Tumblr has backtracked on its decision to cloak adult content from indexing by major search engines, as well as its own internal search. The site had separated the blogs with adult content from those tagged “NSFW,” essentially making the adult sites unfindable.
From ZDNet last night:
Within 24 hours Tumblr has quietly returned the blogs back to internal and external search, and folded its “Adult” blogs into the wider “NSFW” category. When reached for a statement, Tumblr’s head of communications told ZDNet,
“The two options (“NSFW” and “Adult”) were clearly causing confusion, so we’ve dropped the extra option. If your blog contains anything too sexy for the average workplace, simply check ‘Flag this blog as NSFW’ so people in Safe Mode can avoid it. Your blog will still be indexed by third-party search engines.”
Last week, Tumblr asked bloggers to voluntarily flag their own blogs if they contain such material, but made it clear that they “may be flagged automatically” if they don’t. The blocking, it appeared, had been in place for some time. Not surprisingly, the newly announced restrictions generated an active debate on Twitter.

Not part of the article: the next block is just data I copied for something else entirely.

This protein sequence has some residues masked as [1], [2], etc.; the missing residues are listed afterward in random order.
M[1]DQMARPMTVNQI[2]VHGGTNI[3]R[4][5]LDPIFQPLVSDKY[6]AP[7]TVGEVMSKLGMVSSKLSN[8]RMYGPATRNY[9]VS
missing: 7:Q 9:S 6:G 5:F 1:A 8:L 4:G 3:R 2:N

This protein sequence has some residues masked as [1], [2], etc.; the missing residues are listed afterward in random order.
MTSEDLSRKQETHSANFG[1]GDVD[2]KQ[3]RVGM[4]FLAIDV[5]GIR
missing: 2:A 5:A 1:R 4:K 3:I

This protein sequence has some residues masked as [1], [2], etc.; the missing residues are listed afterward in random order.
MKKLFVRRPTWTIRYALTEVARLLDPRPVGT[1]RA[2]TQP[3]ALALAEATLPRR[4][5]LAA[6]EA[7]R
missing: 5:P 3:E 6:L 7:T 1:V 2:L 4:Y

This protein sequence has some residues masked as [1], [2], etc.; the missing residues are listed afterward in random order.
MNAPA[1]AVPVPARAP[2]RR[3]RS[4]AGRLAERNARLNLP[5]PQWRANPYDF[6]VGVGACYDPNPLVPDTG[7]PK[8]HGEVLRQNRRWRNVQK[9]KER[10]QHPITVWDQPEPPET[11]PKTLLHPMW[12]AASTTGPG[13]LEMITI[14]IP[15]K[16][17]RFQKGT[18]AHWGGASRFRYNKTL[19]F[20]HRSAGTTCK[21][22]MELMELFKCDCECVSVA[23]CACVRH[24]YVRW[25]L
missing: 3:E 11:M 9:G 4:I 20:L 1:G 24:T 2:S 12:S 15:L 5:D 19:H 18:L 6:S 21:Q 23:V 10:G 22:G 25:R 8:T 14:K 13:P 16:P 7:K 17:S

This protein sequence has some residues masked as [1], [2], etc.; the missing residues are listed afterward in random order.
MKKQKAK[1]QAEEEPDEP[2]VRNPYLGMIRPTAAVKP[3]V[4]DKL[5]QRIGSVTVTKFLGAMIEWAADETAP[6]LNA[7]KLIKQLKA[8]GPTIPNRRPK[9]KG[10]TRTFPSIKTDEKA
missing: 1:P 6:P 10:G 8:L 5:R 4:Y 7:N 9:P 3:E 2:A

Tumblr founder David Karp explained some unintended consequences of the new filtering policy in a blog post on Friday, saying that some “innocent tags like #gay” were being blocked on some mobile platforms because “they are still frequently returning adult content … The solution is more intelligent filtering which our team is working diligently on. We’ll get there soon.”
Yahoo bought Tumblr in May, and in an analyst call after the acquisition, Yahoo President and CEO Marissa Mayer said one of her priorities would be figuring out how to monetize Tumblr content through advertising. She also promised not to “screw up” the company, saying it would be allowed to continuing operating as a separate operation.
As of this weekend, Tumblr claimed that it currently hosts over 125 million blogs.